Sizzling ceps

One of the great improvements made over the last twenty years as far as restaurant supplies are concerned has been the ever-increasing availability of wild mushrooms. At the Old Compton Wine Bar in the 1970s the only people who offered wild mushrooms were either Poles or Italians, who picked them themselves and then went round the restaurants of Soho hawking their wares. Consequently wild mushrooms didn’t feature regularly on my menu and when I did offer them, the customers were none too keen on trying them. British people were more than a little suspicious of anything they believed might be a toadstool.

This wonderful dish can only be done when ceps are plentiful and relatively cheap, and this doesn’t happen too often, about every second or third year, when there is a bumper crop. Ceps have never been cultivated so prices are subject to availability; normally scarce and in demand they rank as a luxury, but when there is a glut, the pickers and suppliers have to unload them before they rot. A young Italian man (perhaps the offspring of one of the suppliers a quarter of a century before) occasionally arrives with an enormous hamper at reasonable prices. When this happens I buy as many as possible and dig this dish out of the back catalogue. Whenever the first portion of these mushrooms made their way noisily and aromatically to the table, the whole restaurant sat up and paid attention. I always follow them as far as the kitchen door to watch their effect.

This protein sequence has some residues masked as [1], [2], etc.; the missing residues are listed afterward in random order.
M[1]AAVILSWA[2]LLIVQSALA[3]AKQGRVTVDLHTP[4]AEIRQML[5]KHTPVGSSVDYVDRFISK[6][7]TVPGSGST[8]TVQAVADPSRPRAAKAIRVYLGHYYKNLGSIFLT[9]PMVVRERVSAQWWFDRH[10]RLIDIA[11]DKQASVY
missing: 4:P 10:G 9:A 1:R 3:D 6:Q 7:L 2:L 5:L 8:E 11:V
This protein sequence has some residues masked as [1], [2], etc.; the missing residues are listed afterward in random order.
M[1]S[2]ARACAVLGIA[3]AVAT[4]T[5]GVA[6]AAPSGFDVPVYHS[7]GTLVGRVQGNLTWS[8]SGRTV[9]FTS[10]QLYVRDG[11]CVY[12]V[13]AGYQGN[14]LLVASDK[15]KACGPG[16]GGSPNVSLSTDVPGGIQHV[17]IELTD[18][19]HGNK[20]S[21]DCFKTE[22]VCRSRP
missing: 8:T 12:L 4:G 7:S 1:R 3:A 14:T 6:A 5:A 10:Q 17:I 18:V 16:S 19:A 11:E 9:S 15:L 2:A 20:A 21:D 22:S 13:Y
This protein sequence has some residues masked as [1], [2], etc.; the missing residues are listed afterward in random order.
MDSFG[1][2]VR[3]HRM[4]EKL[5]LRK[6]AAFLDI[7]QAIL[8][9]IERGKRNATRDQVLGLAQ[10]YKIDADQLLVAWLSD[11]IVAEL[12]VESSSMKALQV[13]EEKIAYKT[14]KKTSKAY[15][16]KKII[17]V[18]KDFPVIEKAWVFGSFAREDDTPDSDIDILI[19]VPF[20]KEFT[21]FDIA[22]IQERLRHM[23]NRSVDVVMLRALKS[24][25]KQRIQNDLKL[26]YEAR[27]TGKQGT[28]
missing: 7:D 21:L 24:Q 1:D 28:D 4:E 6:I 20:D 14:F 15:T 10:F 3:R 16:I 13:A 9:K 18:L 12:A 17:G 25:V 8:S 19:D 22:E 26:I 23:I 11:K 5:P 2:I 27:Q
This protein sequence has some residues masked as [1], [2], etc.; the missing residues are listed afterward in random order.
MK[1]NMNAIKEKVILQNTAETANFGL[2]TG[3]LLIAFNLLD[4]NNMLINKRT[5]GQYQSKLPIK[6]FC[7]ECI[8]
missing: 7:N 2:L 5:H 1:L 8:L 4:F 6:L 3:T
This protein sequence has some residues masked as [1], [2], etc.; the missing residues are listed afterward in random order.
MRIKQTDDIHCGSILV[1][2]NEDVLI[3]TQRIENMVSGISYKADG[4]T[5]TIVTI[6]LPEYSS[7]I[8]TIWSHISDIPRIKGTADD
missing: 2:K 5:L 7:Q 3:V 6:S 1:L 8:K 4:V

This dish will work quite well with large field mushrooms, preferably slightly open. You will need a frying pan that can go in a hot oven (no plastic or wooden handles), or a metal gratin dish.

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Ingredients

  • 300 g fresh ceps, preferably large ones
  • 3 tbsp olive oil
  • salt and pepper

Garlic Butter

  • 100 g butter, at room temperature
  • juice of ½ lemon
  • 2 garlic cloves, peeled and finely chopped
  • 1 handful parsley, coarsely chopped

Method

Make the garlic butter by combining all its ingredients in a food processor with a generous amount of salt and pepper. Process until just mixed. Remove from the processor bowl to a sheet of greaseproof paper or foil and form into a roll. Refrigerate until needed, when half of it should be sliced into 5 mm rounds. (The remaining butter has innumerable uses and freezes well.)

Preheat your oven to its maximum. Peel the cep stalks and, using a damp cloth, wipe the caps and gills. Cut them into 1 cm slices, place them in a bowl, add the oil then season well. Gently toss them to distribute the oil and seasoning thoroughly. Heat the frying pan on a high flame for several minutes, it must be smoking. Throw in the ceps and stir almost immediately. Ideally the mushrooms should be heaped in the pan so choose its size accordingly. Continue to cook fiercely on the flame for 1 minute, then put in the oven for 10 minutes more.

Serving

Place a heatproof mat on your dining table. Remove the pan from the oven and throw the pre-sliced garlic butter on the ceps. Give the pan a shake or stir (protecting your hands with oven gloves and a tea towel). This will allow the butter to seep through the mushrooms as it melts and hit the very hot metal of the pan, causing it to sizzle in a most satisfactory manner. Rush the dish to the table and eat as soon as you can without burning your mouth.

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